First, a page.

No­bel lau­re­ate Alex­ievich attends Shanghai Book Fair

China Daily (Canada) - - SHANGHAI - By ZHANG KUN in Shanghai

zhangkun@chi­nadaily.com.cn

Svet­lana Alex­ievich, the win­ner of last year’s No­bel Prize in Lit­er­a­ture, graced the Shanghai Book Fair and Shanghai In­ter­na­tional Lit­er­ary Fes­ti­val ear­lier this month and gave a talk at Si­nan Man­sions about her new book and how she went about writ­ing it.

Alex­ievich last vis­ited China in 1989 when she was mem­ber of a Soviet delegation. Both China and Rus­sia have since un­der­gone dras­tic changes in the past decades, said the 68-year-old, who was in­vited to the fair by China CITIC Press, which had re­cently pub­lished her book Sec­ond Hand Time in Chi­nese.

The Be­laru­sian au­thor’s lat­est book con­cludes a se­ries of five books which ex­plores Soviet iden­tity and ques­tions such as “Why did the gu­lag camp ex­ist?”, “Why have we failed to trade free­dom with our suf­fer­ing?” and “Why couldn’t we build the ide­al­is­tic so­cial­ism?”

“Rus­sian peo­ple are dis­ap­pointed in the fu­ture and are ea­ger to leave be­hind their past, and this will un­avoid­ably re­sult in anx­i­ety and loss of hope. It’s im­por­tant to let them un­der­stand why the past is lost and why they have been un­able to step into the con­tem­po­rary world,” said Alex­ievich of the in­ten­tions of her book.

In­stead of ad­dress­ing ma­jor so­cial is­sues, Alex­ievich said that she chose to fo­cus on “so­cial­ism in the fam­ily” and let or­di­nary peo­ple present their per­cep­tions of is­sues that have sur­faced dur­ing the times of Rus­sian lead­ers such as Vladimir Lenin, Joseph Stalin, Mikhail Gor­bachev and Vladimir Putin.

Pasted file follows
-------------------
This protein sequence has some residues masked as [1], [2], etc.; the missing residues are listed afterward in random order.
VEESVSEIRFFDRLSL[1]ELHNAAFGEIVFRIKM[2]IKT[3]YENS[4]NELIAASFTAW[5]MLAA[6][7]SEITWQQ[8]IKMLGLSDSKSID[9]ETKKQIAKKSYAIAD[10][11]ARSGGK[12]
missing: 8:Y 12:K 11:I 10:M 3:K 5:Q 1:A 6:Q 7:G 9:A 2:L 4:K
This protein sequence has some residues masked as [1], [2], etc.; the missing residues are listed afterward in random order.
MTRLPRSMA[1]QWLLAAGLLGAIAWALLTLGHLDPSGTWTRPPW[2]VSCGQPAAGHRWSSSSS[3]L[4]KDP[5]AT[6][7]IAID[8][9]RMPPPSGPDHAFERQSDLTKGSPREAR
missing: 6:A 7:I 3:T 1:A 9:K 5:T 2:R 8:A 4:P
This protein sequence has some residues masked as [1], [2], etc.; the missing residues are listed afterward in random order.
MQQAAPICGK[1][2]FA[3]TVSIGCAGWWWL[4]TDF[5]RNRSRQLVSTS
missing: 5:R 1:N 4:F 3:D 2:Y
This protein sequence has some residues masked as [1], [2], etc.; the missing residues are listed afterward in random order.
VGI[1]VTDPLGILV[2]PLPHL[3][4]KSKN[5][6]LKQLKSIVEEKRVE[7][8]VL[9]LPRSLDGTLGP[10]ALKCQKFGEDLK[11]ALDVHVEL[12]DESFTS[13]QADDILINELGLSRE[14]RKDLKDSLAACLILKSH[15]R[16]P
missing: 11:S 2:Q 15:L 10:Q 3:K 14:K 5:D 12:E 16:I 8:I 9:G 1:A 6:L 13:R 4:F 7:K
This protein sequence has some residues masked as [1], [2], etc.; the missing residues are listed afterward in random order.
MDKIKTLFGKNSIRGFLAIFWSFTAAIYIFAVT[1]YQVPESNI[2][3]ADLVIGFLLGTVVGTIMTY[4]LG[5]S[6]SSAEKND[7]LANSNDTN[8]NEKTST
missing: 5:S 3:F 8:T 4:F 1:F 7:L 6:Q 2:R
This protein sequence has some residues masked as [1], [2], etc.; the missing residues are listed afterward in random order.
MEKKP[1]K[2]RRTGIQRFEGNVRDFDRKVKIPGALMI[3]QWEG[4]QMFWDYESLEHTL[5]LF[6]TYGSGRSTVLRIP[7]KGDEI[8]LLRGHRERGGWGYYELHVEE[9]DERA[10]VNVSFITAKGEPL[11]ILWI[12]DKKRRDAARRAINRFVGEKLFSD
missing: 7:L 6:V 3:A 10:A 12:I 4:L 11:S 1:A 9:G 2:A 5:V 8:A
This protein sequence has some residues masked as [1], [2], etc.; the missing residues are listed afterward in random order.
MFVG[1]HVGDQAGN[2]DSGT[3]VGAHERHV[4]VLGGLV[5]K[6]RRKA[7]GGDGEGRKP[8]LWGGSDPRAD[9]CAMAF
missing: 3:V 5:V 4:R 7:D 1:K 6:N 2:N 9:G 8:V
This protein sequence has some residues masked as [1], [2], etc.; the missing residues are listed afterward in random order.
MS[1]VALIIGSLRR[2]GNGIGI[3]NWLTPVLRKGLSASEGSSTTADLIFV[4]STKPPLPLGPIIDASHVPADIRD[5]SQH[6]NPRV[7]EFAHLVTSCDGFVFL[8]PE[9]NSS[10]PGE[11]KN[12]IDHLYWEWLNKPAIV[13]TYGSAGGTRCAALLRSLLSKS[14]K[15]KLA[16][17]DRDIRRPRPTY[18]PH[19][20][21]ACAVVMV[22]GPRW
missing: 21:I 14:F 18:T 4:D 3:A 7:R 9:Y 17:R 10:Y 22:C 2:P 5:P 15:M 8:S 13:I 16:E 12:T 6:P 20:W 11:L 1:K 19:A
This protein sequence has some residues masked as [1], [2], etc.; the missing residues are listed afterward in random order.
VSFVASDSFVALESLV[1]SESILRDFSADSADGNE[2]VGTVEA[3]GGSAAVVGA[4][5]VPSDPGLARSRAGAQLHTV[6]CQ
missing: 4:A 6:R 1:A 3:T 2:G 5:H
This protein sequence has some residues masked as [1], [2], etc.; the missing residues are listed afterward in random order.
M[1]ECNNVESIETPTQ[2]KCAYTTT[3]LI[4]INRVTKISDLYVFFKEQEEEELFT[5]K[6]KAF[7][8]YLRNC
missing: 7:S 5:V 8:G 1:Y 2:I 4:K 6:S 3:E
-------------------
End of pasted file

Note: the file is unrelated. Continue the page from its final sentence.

Pro­fes­sor Chen Xiaom­ing of Peking Univer­sity was one of the first to read the Chi­nese edi­tion of Sec­ond Hand Time and he said he “was over­whelmed af­ter the first 10 pages” of a book that vividly re­vealed the trau­matic ex­pe­ri­ences of peo­ple. He also praised Alex­ievich’s “pow­er­ful nar­ra­tive and won­dered “how the au­thor man­aged to com­bine truth with drama.”

Alex­ievich re­vealed dur­ing the talk that she had in­ter­viewed peo­ple for three to four hours, some­times even a whole day, and switched to us­ing a tape recorder af­ter re­al­iz­ing that she could not achieve an ac­cu­rate ac­count of a per­son’s tale by tak­ing notes. She added that she would find her nar­ra­tive path and build the plot through emo­tions af­ter sift­ing through the ac­counts of thou­sands of peo­ple.

“It is the small fig­ures who speak truth­ful an­swers. I let peo­ple speak for them­selves,” said Alex­ievich.

Born in 1948 to a Be­laru­sian father and Ukrainian mother, Alex­ievich spent her child­hood in the coun­try­side where she en­joyed lis­ten­ing to sto­ries told by elderly peo­ple. She later be­came a jour­nal­ist, though she didn’t iden­tify her work as jour­nal­ism. She cred­ited Be­laru­sian writer Les Adamovich for hav­ing helped her find her own lit­er­ary path. Adamovich was the per­son who coined her style of writ­ing, call­ing it “col­lec­tive novel” or “epic cho­rus”.

Many of Alex­ievich’s works have been pub­lished in Chi­nese, in­clud­ing The Un­wom­anly Face of the War, The Boys in Zinc and Voices from Chenobyl, which de­picts life in the af­ter­math of the nu­clear disas­ter.

PRO­VIDED TO CHINA DAILY

Svet­lana Alex­ievich and Pro­fes­sor Chen Xiaom­ing speak to the au­di­ence dur­ing the an­nual Shanghai Book Fair.

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